"Is Technology Making Us Safer" was the most entertaining and bleak panel at the AO2005 Summit. Paul Saffo, Director and Roy Amara Fellow at the Institute for the Future, moderated the event, refereeing exchanges among the curmongeonly George Gilder, author and editor of the Gilder Technology Report; a rather joyless Bill Joy, Sun cofounder, author of "Why Technology Doesn't Need Us," and now a VC at Kleiner Perkins Caufield & Byers; and the lucid Jaron Lanier, computer scientist, composer, visual artist and author.
From left: George Gilder, Bill Joy and Jaron Lanier
Joy started out by exposing his greatest technology fear--the increasing power of an individual to do catastrophic harm whether via a virus that runs through the Net causing economic damage or a manufactured or engineeered biological agent with the potential to kill millions. "We have to find a way through public policy to deal with the assymetric capability of a single actor to use the power of exponential to create an epidemic," Joy said.
George Gilder, the fire breathing, libertarian dragon, followed Joy's remarks, saying how amazed he was by the "damage to Bill's brain inflicted by one biological encounter in Aspen with Amory Lovins," calling Joy "one of most valuable minds in world," but a "menace to society and freedoms" because of his stance on restricting technology, such as bioengineering data, such as the gene sequence of pathogens. "Free societies are safer when technology moves faster," Gilder said. In a later interview that will air on the Gillmor Gang, Gilder said that putting massive scientific energy into preventing pathogens, compared the infinitesimal number of people who want to unleash pathogens, mandates that technology be open, which will drive more rapid technological advances.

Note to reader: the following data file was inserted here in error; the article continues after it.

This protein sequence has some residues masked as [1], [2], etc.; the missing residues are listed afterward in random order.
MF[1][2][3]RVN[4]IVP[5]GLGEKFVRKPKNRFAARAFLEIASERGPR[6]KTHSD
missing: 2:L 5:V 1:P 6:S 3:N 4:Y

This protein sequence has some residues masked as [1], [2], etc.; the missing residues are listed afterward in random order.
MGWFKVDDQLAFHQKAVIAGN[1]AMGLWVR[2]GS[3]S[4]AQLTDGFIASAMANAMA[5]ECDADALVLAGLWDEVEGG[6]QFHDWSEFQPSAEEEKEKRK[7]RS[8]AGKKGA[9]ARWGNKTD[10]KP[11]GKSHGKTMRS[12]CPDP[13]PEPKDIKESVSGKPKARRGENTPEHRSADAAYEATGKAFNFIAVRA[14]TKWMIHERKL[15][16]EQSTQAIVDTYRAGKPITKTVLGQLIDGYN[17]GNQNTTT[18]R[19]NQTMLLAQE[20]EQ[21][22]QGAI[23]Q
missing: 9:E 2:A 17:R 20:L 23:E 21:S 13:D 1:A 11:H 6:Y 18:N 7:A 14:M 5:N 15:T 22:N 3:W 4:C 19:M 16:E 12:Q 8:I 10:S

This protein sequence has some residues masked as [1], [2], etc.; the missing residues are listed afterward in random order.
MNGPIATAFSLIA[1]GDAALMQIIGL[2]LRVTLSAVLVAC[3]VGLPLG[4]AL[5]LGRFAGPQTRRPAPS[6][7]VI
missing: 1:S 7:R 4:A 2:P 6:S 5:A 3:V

Gilder's AO2005 rant went on: "The greatest wisdom expressed on the subject is by Edward teller--the inventor of the hydrogen bomb--who observed that after World War II, the U.S. could not even compete with the Soviet Union in nuclear and rocket technology which we classified and rendered secret. The reason the Soviet Union didn't dominate the world is because the U.S. didn't control computer technology, so people like Joy and Lanier could contrive fabulous computer technology that made the U.S. the dominant economy and military force in the world. It thrived because it was open. If you try to control and regulate it, then fewer people will know about it and fewer remedies can be contrived, and it's harder to identify threats. Everything is worse by following Bill's saftey-first program that left the world with suppressing air travel and the wheel and every major advance of technology."
In concert with bashing Joy's views, Gilder called global warming as an imbecilic phobia prevailing around the Stanford campus. He said that what worries him are the people like Bill Joy who are worried about global warming. "These are real phobias that distract our attention," Gilder said. "The best remedy for Bill's threat is very fast advances in bioengineering and pharmacology, and an array of scientific advances could help." Joy countered that his take on global warming wasn't based on "faith" but on consensus among the scientific community.
Rasta-haired, virtual reality pioneer Jaron Lanier followed up Gilder's blasts, and surmised that even George might not want to publish the killer virus spec the moment it came into existence. "I don't have a fear about a sudden exponential onslaught of things...I share both your optimism and fear, and agree that new technology is the only path forward for people. Any anti-tech stance is death to us because we must engage with it. At the same time, the way we talk about technolgy as becoming autonomous is scaring the hell out of rest of the world...I'm concerned about driving an anti-tech trend in U.S. I'm not so much scared by a terrorist or lone hacker, but society as a whole is losing faith in technology and science." He cited the retreat from federal funding for long term science projects as evidence of a growing problem.
All very entertaining, but a serious discussion. You can watch a streaming Webcast of the panel here.